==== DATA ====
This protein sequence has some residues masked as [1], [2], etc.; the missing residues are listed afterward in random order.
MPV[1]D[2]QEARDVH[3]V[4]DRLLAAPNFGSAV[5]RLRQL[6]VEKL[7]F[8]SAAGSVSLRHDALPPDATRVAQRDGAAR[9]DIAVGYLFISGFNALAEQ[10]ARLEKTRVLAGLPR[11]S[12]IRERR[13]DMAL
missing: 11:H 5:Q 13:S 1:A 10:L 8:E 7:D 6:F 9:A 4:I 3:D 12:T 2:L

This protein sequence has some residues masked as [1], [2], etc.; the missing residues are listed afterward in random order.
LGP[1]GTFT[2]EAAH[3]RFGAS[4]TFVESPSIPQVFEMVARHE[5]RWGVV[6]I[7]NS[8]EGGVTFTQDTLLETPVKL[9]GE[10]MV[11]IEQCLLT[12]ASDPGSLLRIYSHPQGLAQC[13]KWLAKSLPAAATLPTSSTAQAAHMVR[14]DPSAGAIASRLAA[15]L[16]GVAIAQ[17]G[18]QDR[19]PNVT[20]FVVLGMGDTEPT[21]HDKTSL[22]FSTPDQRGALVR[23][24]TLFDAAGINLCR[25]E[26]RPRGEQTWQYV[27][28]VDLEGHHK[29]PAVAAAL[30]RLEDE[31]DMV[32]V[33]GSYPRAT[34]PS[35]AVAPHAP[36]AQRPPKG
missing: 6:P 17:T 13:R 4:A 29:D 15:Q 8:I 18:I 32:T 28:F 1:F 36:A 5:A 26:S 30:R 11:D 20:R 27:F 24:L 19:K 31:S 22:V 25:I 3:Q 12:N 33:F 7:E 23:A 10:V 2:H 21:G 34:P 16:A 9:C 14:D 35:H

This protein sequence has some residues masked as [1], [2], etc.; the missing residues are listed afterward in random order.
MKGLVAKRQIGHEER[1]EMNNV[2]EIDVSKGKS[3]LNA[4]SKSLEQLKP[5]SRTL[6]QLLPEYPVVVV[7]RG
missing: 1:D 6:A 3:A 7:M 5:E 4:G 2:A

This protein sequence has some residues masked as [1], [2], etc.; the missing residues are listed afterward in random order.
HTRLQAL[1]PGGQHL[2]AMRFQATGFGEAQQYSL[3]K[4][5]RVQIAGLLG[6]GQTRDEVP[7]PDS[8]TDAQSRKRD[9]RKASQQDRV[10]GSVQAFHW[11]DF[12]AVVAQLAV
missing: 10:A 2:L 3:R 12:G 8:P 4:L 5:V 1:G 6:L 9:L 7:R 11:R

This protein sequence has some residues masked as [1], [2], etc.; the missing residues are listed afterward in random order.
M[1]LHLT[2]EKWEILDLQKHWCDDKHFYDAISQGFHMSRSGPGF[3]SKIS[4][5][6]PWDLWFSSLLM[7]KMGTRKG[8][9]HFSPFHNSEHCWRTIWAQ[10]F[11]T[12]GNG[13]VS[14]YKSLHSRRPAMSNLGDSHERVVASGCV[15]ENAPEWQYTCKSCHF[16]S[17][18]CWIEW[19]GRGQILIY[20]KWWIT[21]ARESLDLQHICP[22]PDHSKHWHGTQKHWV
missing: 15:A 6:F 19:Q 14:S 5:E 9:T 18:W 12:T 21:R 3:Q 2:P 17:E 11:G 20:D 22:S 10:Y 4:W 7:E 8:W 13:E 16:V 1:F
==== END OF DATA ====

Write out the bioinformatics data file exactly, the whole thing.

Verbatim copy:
This protein sequence has some residues masked as [1], [2], etc.; the missing residues are listed afterward in random order.
MPV[1]D[2]QEARDVH[3]V[4]DRLLAAPNFGSAV[5]RLRQL[6]VEKL[7]F[8]SAAGSVSLRHDALPPDATRVAQRDGAAR[9]DIAVGYLFISGFNALAEQ[10]ARLEKTRVLAGLPR[11]S[12]IRERR[13]DMAL
missing: 11:H 5:Q 13:S 1:A 10:L 8:E 7:D 6:F 9:A 4:I 3:D 12:T 2:L

This protein sequence has some residues masked as [1], [2], etc.; the missing residues are listed afterward in random order.
LGP[1]GTFT[2]EAAH[3]RFGAS[4]TFVESPSIPQVFEMVARHE[5]RWGVV[6]I[7]NS[8]EGGVTFTQDTLLETPVKL[9]GE[10]MV[11]IEQCLLT[12]ASDPGSLLRIYSHPQGLAQC[13]KWLAKSLPAAATLPTSSTAQAAHMVR[14]DPSAGAIASRLAA[15]L[16]GVAIAQ[17]G[18]QDR[19]PNVT[20]FVVLGMGDTEPT[21]HDKTSL[22]FSTPDQRGALVR[23][24]TLFDAAGINLCR[25]E[26]RPRGEQTWQYV[27][28]VDLEGHHK[29]PAVAAAL[30]RLEDE[31]DMV[32]V[33]GSYPRAT[34]PS[35]AVAPHAP[36]AQRPPKG
missing: 6:P 17:T 13:R 4:A 29:D 15:Q 8:I 18:I 32:T 28:F 1:F 36:A 5:A 26:S 30:R 11:D 20:R 27:F 24:L 19:K 31:S 22:V 25:I 3:Q 12:N 33:F 7:E 23:A 10:V 2:H 21:G 34:P 16:A 9:C 14:D 35:H

This protein sequence has some residues masked as [1], [2], etc.; the missing residues are listed afterward in random order.
MKGLVAKRQIGHEER[1]EMNNV[2]EIDVSKGKS[3]LNA[4]SKSLEQLKP[5]SRTL[6]QLLPEYPVVVV[7]RG
missing: 1:D 6:A 3:A 7:M 5:E 4:G 2:A

This protein sequence has some residues masked as [1], [2], etc.; the missing residues are listed afterward in random order.
HTRLQAL[1]PGGQHL[2]AMRFQATGFGEAQQYSL[3]K[4][5]RVQIAGLLG[6]GQTRDEVP[7]PDS[8]TDAQSRKRD[9]RKASQQDRV[10]GSVQAFHW[11]DF[12]AVVAQLAV
missing: 10:A 2:L 3:R 12:G 8:P 4:L 5:V 1:G 6:L 9:L 7:R 11:R

This protein sequence has some residues masked as [1], [2], etc.; the missing residues are listed afterward in random order.
M[1]LHLT[2]EKWEILDLQKHWCDDKHFYDAISQGFHMSRSGPGF[3]SKIS[4][5][6]PWDLWFSSLLM[7]KMGTRKG[8][9]HFSPFHNSEHCWRTIWAQ[10]F[11]T[12]GNG[13]VS[14]YKSLHSRRPAMSNLGDSHERVVASGCV[15]ENAPEWQYTCKSCHF[16]S[17][18]CWIEW[19]GRGQILIY[20]KWWIT[21]ARESLDLQHICP[22]PDHSKHWHGTQKHWV
missing: 15:A 6:F 19:Q 14:S 5:E 9:T 18:W 12:T 21:R 3:Q 2:P 17:E 11:G 20:D 22:S 10:Y 4:W 7:E 8:W 13:E 16:V 1:F